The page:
Here at Searsport Shores, we see camping in every form. Guests arrive with sleeping bags for the back seats of cars, tents of every descripition and RV’s from tiny trailers to $800K+ motorhomes. Our mission is to provide sites for everyone who wants to spend time walking the beaches and gardens on Penobscot Bay. We see ourselves as a wonderful homebase for hanging out and daytripping to the mountains, islands and interior farmlands. Generally speaking, we expect you to stay at least 3 nights, are pleased when you stay a week and thrilled if we can keep you for 3 weeks.
Depending on which one of us you talk with, you’ll hear a different picture of the nicest campsites in the campground. Dad definitely prefers the big pull throughs behind the rec hall. They’re huge, gravelled and built for the largest RV’s on the road. Steven will direct you to sites 1, 2 and 51…they boast beautiful little perennial gardens and showcase some lovely rock work. My favorite part of the park is the walk in tenting area. You bring your gear over a bridge to your site with garden carts. The lack of vehicular traffic lends itself to daydreaming and glasses of chilled wine. My cabin is in this part of the park and the land is covered with a mixture of oaks, firs and 4′ high ferns.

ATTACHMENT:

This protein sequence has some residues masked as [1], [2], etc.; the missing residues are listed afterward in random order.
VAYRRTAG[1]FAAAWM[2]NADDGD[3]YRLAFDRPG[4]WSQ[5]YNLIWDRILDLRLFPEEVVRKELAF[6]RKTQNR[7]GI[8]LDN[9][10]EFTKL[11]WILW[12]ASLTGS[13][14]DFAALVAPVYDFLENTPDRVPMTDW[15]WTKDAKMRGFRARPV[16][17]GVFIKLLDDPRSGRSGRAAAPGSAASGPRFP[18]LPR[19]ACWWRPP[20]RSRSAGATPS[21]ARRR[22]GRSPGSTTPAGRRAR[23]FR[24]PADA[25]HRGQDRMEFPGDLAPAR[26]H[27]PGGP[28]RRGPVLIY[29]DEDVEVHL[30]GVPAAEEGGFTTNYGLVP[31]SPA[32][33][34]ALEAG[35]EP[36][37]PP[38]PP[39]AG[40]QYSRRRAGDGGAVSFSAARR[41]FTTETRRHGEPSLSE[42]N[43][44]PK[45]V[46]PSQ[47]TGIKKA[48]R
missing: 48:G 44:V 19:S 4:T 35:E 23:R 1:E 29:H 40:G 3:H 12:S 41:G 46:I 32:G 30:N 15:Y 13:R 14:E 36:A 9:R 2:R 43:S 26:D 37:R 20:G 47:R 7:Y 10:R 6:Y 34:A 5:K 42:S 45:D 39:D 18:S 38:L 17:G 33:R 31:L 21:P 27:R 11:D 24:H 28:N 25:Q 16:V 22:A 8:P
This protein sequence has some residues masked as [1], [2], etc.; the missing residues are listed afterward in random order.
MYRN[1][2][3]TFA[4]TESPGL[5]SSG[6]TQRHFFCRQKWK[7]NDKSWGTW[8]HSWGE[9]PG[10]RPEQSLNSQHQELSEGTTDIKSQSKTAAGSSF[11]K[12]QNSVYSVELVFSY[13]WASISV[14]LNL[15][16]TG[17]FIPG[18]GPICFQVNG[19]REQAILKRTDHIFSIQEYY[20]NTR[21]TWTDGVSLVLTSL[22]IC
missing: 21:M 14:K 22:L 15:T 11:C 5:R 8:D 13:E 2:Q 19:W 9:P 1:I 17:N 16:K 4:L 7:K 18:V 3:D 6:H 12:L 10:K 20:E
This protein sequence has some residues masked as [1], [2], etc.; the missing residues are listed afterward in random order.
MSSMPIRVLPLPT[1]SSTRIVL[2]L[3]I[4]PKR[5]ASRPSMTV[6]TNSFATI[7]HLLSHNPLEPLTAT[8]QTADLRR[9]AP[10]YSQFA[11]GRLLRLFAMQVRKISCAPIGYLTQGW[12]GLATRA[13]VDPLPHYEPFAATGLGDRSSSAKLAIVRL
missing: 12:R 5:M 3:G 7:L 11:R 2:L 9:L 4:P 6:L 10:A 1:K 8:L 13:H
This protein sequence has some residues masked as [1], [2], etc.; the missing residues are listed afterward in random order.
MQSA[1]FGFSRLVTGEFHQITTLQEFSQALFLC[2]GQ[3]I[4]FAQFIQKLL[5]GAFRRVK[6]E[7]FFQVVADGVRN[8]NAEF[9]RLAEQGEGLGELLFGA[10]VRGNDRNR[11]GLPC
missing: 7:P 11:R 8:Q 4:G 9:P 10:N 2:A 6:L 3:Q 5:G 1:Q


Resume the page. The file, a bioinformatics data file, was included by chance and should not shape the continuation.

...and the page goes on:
A long time ago we made an agreement as a family to steward the land. Our challenge has been to preserve its integrity while upgrading the park to accomodate the needs of today’s campers. This has meant that we’ve resisted cutting trees for wider roads but instead limb them for a 12′ clearance. We’ve chosen not to pave the parking lots in order to allow for natural run off and deliberately limit the number of campsites we feel the land can support. Everything is a trade off and by taking a more green approach we’ve been able to assure that our guests can still pick apples from heirloom trees harkening back from when this land was a farm in the 1800’s. Sometimes we lose potential guests because we refuse to exceed the capacity of the land by allowing tents in areas where the ferns will be trampled or large RV’s in places where a pop-up is better suited…these decisions aren’t always easy to defend while I’m talking on the phone to someone in East Osh Kosh but if they decide to come, they quickly learn that there’s a method to our madness.